Kumbrabow State Forest also offers six camping cabins available for those looking to leave the RV behind for a night or two. These Pioneer Cabins are rustic in the sense that they have no electricity or running water. But doesn't mean you'll be wanting for amenities. The cabins are equipped with a gas refrigerator, gas lights, a stone fireplace, and a wood-burning stove. A hand pump water well can be found outside, along with an outhouse and a grill. The cabins are fully furnished, and five of the cabins can accommodate up to four guests, while the sixth cabin is ADA accessible and can accommodate up to eight. Reservations are required and can be made online in advance.
If you're looking for a fun day trip from the forest, hop in the Sprinter and head to Helvetia. The destination is located just over half an hour from the campground; this charming Swiss village will have you feeling like you stepped back in time. Swiss and German settlers landed here in the late 1800s, and the residents of this mountain valley town still indulge in the traditions of their ancestors. You'll experience Swiss and German dance, music, and food when you visit, along with friendly citizens and unique architecture.
Lace-up your hiking boots and explore the forest on foot. Eight hiking trails traverse through the area, and you could easily spend a whole day, or even weekend, trekking the forest. For a quick and easy hike, check out Clay Run Trial. This 1.5-mile round-trip trail will lead you along an old logging railroad to the top of Mill Ridge. For a more challenging route, hikers should head to Rich Mountain Fire Trail. This moderate trail measures three and a half miles in length one way and will take you to the highest point in the forest, Buck Knob, at an elevation of nearly 4,000 feet!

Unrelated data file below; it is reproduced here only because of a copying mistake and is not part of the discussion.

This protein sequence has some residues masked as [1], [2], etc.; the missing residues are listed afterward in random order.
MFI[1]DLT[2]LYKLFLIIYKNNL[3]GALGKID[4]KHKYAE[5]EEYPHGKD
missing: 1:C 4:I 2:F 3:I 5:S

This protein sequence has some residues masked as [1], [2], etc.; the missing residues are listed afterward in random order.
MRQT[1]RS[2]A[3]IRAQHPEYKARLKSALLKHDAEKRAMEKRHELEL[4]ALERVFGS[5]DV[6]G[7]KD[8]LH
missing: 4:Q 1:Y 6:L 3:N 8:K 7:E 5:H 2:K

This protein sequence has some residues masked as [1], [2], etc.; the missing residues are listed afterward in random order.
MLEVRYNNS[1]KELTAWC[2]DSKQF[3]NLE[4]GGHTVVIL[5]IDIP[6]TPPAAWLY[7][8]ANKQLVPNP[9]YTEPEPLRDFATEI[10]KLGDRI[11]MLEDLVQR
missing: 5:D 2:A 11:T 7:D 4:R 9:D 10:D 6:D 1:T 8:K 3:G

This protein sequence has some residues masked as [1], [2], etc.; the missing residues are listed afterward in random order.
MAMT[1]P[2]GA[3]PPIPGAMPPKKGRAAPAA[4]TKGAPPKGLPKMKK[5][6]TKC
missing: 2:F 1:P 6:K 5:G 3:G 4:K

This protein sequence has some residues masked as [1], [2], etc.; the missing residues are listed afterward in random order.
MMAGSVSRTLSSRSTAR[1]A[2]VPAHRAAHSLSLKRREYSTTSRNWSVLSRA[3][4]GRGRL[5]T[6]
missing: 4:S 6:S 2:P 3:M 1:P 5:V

With multiple streams and rivers running through the area, Kumbrabow State Forest is an angler's paradise. Mill Creek is one of the favorite fishing spots in the forest as it is full of native brook trout. You won't be able to fry up your catch back at the rig, however, as fishing is only allowed on a catch and release basis. Before casting out, be sure you are up to date with a current West Virginia fishing license and stamps.
There's no better thrill than mountain biking through the mountainous landscape of Kumbrabow State Forest on a crisp autumn day. Eight trails cut through the forest, and bikers can also ride along the paved forest roads. The Mill Ridge Fire Trail is an easy trail perfect for mountain biking, and once you reach the top of Mill Ridge, you can enjoy a scenic picnic overlooking Tygart Valley. For the more hardcore riders, we suggest the Potato Hole Trail. This difficult route starts behind the Forest Headquarters and ends after a gradual incline at the remains of a forest fire lookout tower.
Geocaching is a great way to get out of the motorhome for a day, and the whole family will love it. This outdoor activity involves using a GPS-enabled device to search for hidden treasure. The geocache swag is usually found in a metal container and could be anything from pencil erasers to stickers to coins. You'll often find a log in the container as well, so bring a writing utensil to sign your name, and don't forget to bring some of your own swag along to replace what you take. Two caches are hidden in Kumbrabow State Forest for this modern-day treasure hunt.
Feel free to bring your hunting gear along in the Airstream because Kumbrabow State Forest is the perfect place to take aim and catch some dinner. Hunting is allowed in various places throughout the forest, so be sure to grab a map or talk to a park ranger before beginning your hunt. The forest is teeming with wildlife, and if you're lucky, you'll spot deer, bear, turkey, bobcat, and ruffed grouse. A current West Virginia hunting license is required for all visitors hoping to hunt in the forest.